After unveiling its prototype ultra-fast aerodynamic boat in 2015, Advanced Aerodynamic Vessels sold its first passenger versions earlier this year.
Designed and built in the strictest secrecy, the innovative composite-hull prototype is 10.5m long, with a beam of 7.4m, a 40cm loaded draught and an air draught of 3.4 metres. Displacement is 3 tonnes light and 4.5 tonnes with a full load. Equipped with two 200hp Mercury Verado motors and space for six passengers, it is designed to exceed 40 knots — which suggests, according to our models, that a 25m version should achieve a speed of 60 knots — while at the same time boasting high energy efficiency thanks to aerodynamic lift.
“The higher the speed, the lower the fuel consumption.” In short, this was the design challenge A2V set itself. “The basic idea arose from the observation that no current designs under 70 metres are capable of high speeds (say, over 40 knots) without significantly compromising fuel efficiency,” said Lionel Huetz, Director of R&D at A2V. “The only vessels that operate commercially at these speeds, despite high fuel consumption, are fast ferries, and even they are only profitable when carrying a large number of passengers. And there aren’t many of them.” Moreover, the design principles applied to fast ferries are not currently applicable to smaller boats, given the sophisticated construction techniques and high maintenance and fuel costs.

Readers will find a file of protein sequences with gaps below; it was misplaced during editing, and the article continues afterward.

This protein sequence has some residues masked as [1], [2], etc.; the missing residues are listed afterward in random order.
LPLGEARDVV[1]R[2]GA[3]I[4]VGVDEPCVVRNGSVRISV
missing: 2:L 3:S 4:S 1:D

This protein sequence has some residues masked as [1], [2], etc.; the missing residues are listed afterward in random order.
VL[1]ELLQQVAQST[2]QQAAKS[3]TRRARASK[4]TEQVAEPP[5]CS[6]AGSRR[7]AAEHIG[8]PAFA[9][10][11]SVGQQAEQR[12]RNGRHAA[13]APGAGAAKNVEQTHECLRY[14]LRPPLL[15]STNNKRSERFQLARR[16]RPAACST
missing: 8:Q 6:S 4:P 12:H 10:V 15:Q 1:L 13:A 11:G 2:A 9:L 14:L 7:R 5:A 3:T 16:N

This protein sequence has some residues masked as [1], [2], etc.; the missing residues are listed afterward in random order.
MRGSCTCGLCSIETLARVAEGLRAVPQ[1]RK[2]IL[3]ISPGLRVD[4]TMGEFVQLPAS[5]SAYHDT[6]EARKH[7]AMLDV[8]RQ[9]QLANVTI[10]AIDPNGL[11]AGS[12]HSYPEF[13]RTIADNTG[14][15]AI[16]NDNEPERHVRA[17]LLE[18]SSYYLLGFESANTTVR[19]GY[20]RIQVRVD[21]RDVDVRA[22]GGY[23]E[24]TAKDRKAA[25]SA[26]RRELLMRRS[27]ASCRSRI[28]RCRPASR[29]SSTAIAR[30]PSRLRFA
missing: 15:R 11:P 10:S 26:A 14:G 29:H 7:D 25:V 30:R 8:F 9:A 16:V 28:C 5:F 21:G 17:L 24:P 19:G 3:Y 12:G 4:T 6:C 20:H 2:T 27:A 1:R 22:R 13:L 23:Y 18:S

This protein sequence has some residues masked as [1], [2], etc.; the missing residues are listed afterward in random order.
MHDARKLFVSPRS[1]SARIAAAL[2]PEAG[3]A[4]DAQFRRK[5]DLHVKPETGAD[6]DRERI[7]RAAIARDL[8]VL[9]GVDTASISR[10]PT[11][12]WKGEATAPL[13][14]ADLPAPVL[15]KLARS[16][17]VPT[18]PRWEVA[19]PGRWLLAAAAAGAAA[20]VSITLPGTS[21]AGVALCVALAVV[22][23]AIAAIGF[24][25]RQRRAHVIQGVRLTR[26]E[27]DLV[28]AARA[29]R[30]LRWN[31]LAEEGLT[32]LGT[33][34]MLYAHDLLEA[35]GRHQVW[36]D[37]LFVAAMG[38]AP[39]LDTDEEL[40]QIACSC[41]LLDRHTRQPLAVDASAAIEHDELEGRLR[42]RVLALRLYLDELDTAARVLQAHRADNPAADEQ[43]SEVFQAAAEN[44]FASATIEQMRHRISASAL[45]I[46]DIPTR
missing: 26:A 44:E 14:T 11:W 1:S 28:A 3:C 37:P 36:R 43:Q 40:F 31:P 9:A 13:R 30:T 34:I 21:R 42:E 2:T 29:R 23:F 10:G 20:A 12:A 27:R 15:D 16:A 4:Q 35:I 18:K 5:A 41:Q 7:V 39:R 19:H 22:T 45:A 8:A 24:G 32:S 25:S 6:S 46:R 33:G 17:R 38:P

A2V has identified several potential markets for its concept. These include, says Lionel Huetz, “getting people to and from offshore oil platforms and wind farms and government actions at sea requiring rapid interception — one example being the policing of unmanned vehicles — and even water taxis.”
A2V's team (© : A2V)
Hydrodynamics and aerodynamics combined
Lionel Huetz and Matthieu Kerhuel, Managing Director of A2V and a fellow graduate of the École Centrale de Nantes engineering school, set to work in early 2013. “We combined our experience in fluid mechanics, naval architecture and composite materials to good effect.” Lionel Huetz’s experience comes from six years’ work with offshore racing yacht specialists at the Marc Lombard design bureau which has also invested in the project. “Working with yachts gives you a real feel for the way boats interact with air and water. You also learn a lot about composites, an area where several French companies have proven experience.”